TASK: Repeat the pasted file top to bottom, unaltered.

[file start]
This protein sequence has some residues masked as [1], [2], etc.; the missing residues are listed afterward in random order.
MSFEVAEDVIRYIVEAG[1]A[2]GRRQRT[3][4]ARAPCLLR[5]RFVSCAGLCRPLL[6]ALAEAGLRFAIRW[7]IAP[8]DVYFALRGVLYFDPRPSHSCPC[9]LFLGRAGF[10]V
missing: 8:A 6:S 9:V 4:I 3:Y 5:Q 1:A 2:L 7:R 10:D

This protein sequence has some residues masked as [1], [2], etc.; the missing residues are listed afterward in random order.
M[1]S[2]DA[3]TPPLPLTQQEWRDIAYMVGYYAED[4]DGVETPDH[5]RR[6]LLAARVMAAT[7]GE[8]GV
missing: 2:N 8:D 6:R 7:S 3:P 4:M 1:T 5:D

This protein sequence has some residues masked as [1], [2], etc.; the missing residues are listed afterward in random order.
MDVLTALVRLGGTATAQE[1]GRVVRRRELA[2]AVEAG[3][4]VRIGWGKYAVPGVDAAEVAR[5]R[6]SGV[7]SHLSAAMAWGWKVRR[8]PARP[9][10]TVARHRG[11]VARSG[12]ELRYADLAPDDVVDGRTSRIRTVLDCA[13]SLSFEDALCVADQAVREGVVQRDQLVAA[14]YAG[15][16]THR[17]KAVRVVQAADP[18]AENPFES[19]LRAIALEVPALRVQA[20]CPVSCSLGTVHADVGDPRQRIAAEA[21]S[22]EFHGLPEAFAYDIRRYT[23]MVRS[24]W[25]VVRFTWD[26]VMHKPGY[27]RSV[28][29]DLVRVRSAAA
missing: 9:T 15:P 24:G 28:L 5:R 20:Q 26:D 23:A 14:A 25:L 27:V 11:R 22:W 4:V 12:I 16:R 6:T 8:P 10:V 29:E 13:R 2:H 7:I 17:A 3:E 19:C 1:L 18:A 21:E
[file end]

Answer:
This protein sequence has some residues masked as [1], [2], etc.; the missing residues are listed afterward in random order.
MSFEVAEDVIRYIVEAG[1]A[2]GRRQRT[3][4]ARAPCLLR[5]RFVSCAGLCRPLL[6]ALAEAGLRFAIRW[7]IAP[8]DVYFALRGVLYFDPRPSHSCPC[9]LFLGRAGF[10]V
missing: 8:A 6:S 9:V 4:I 3:Y 5:Q 1:A 2:L 7:R 10:D

This protein sequence has some residues masked as [1], [2], etc.; the missing residues are listed afterward in random order.
M[1]S[2]DA[3]TPPLPLTQQEWRDIAYMVGYYAED[4]DGVETPDH[5]RR[6]LLAARVMAAT[7]GE[8]GV
missing: 2:N 8:D 6:R 7:S 3:P 4:M 1:T 5:D

This protein sequence has some residues masked as [1], [2], etc.; the missing residues are listed afterward in random order.
MDVLTALVRLGGTATAQE[1]GRVVRRRELA[2]AVEAG[3][4]VRIGWGKYAVPGVDAAEVAR[5]R[6]SGV[7]SHLSAAMAWGWKVRR[8]PARP[9][10]TVARHRG[11]VARSG[12]ELRYADLAPDDVVDGRTSRIRTVLDCA[13]SLSFEDALCVADQAVREGVVQRDQLVAA[14]YAG[15][16]THR[17]KAVRVVQAADP[18]AENPFES[19]LRAIALEVPALRVQA[20]CPVSCSLGTVHADVGDPRQRIAAEA[21]S[22]EFHGLPEAFAYDIRRYT[23]MVRS[24]W[25]VVRFTWD[26]VMHKPGY[27]RSV[28][29]DLVRVRSAAA
missing: 9:T 15:P 24:G 28:L 5:R 20:Q 26:D 23:A 14:A 25:L 27:V 11:R 22:W 4:V 12:I 16:R 6:T 8:P 10:V 29:E 13:R 2:H 7:I 17:A 3:E 19:C 1:L 18:A 21:E